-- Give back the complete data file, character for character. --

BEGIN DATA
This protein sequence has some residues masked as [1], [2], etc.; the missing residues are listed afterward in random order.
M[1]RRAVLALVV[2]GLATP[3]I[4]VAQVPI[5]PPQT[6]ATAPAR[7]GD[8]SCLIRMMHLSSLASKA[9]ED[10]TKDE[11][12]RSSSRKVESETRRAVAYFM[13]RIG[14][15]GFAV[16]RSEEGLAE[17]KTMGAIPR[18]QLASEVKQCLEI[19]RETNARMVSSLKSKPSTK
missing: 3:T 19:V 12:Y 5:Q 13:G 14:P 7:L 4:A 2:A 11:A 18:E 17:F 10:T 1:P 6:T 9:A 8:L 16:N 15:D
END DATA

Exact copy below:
This protein sequence has some residues masked as [1], [2], etc.; the missing residues are listed afterward in random order.
M[1]RRAVLALVV[2]GLATP[3]I[4]VAQVPI[5]PPQT[6]ATAPAR[7]GD[8]SCLIRMMHLSSLASKA[9]ED[10]TKDE[11][12]RSSSRKVESETRRAVAYFM[13]RIG[14][15]GFAV[16]RSEEGLAE[17]KTMGAIPR[18]QLASEVKQCLEI[19]RETNARMVSSLKSKPSTK
missing: 3:T 19:V 12:Y 5:Q 13:G 14:P 7:L 4:A 2:A 11:A 18:E 17:F 10:T 1:P 6:T 9:A 8:L 16:N 15:D